OCT. 14–PHILADELPHIA, PA–At press time, possible listeria contamination had forced Wampler Foods to begin recalling more than 27 million pounds of meat, the largest recall to date in the history of the U.S. Department of Agriculture (USDA), the agency reports.
The production halt and the recall of all cooked deli products follows an October 9 recall of more than 295,000 pounds of turkey and chicken products at Wampler’s plant in Franconia, PA.
The company voluntarily expanded the recall to all cooked deli products made from May 1 through Oct. 11 and halted production at the facility, located about 25 miles north of Philadelphia, after receiving test results of samples taken from floor drains.
“We want consumers to be aware of the recall because of the potential for foodborne illness,” says Dr. Garry L. McKee, the USDA’s Food Safety and Inspection Service (FSIS) administrator. “Diners may also wish to ask if their meals contain the recalled products.”
The national recall is the largest in the history of the U.S. Department of Agriculture, says FSIS service spokesman Steven Cohen and comes on the heels of a 19 million pound recall of ground beef that was contaminated with E. coli and manufactured by Greeley, CO-based ConAgra Co.
[See “E. coli- triggered recall sparks tighter contamination control measures at ConAgra, leanRooms, September 2002, p. 1].
Each package being recalled bears the plant number P-1351 inside the USDA mark of inspection and a production date. Wampler officials say the recall didn’t include fresh turkeys and that it should have no effect on the holiday season.
The discovery was the result of a scientific investigation into the cause of illnesses, deaths and miscarriages in the Northeast from the listeria strain, according the FSIS.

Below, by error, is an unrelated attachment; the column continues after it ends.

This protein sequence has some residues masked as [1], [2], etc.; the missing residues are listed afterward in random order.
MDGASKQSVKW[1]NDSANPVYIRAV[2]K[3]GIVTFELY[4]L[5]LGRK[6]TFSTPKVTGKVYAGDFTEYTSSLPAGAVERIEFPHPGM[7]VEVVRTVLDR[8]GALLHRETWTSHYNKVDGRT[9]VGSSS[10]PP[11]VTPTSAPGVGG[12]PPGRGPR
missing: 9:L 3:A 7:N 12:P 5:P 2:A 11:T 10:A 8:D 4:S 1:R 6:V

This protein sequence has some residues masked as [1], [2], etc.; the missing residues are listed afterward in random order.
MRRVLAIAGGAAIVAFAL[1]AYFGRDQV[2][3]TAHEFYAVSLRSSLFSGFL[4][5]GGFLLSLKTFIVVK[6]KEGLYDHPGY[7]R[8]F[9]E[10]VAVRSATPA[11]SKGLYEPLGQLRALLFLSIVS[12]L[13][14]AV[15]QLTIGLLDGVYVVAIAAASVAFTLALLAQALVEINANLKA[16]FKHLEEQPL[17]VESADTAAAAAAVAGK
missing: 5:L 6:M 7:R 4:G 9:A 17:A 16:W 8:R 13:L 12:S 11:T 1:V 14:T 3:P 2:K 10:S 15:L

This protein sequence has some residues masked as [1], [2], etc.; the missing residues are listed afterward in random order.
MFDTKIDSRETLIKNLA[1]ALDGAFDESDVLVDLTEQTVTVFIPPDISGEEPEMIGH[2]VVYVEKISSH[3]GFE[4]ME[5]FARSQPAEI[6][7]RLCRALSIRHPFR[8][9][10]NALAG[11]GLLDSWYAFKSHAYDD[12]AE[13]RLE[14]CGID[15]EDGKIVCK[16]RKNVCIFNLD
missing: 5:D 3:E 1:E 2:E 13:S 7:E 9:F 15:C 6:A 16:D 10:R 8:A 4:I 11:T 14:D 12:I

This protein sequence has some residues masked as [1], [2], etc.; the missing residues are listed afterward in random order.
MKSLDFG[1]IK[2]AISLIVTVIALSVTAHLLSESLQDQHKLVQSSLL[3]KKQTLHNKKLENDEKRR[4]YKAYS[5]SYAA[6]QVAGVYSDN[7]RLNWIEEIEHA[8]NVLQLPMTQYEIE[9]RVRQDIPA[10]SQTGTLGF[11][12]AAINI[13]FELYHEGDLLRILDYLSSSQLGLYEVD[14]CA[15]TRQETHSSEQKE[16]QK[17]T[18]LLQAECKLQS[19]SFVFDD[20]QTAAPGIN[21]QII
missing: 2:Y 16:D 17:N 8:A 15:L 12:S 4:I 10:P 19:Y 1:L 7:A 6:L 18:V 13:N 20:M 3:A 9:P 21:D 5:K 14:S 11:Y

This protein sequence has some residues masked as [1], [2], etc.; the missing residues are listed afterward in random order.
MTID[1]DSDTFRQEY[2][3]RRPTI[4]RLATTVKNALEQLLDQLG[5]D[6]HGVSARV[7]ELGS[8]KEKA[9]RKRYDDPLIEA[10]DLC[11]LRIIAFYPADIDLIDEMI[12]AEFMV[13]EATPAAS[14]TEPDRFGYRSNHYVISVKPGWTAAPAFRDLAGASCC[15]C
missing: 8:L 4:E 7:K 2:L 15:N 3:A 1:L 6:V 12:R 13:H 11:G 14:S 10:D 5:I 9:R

No Wampler product have been linked to that outbreak, David Van Hoose, Wampler’s chief executive officer, told The Associated Press.
At least 120 illnesses and 20 deaths were caused by listeria in eight Northeast states since last summer. The genetic strain that caused those illnesses is different than the strain found at the plant, officials say.
“We don’t have any scientific evidence at this point that there is a connection, but our analysis of sampling in that plant is not complete,” Cohen says.
The deli products were sold to consumers in retail groceries, delicatessens and food service distributors under the Wampler Foods and select private labels.
Company officials say consumers who had cooked meats produced during the recall period should return
the meats to where they were purchased.
Listeria can cause high fever, severe headache, neck stiffness and nausea, according to the USDA. It can be fatal in young children, the elderly and people with weak immune systems and can cause miscarriages and stillbirths.
Van Hoose adds that plant workers will receive training and the plant will be cleaned before production resumes.
The meat being recalled makes up roughly six percent of the company’s total turkey production. The company, part of Pilgrim’s Pride Corp, of in Pittsburgh, Texas, did not say how much revenue it would lose as a result of the shutdown.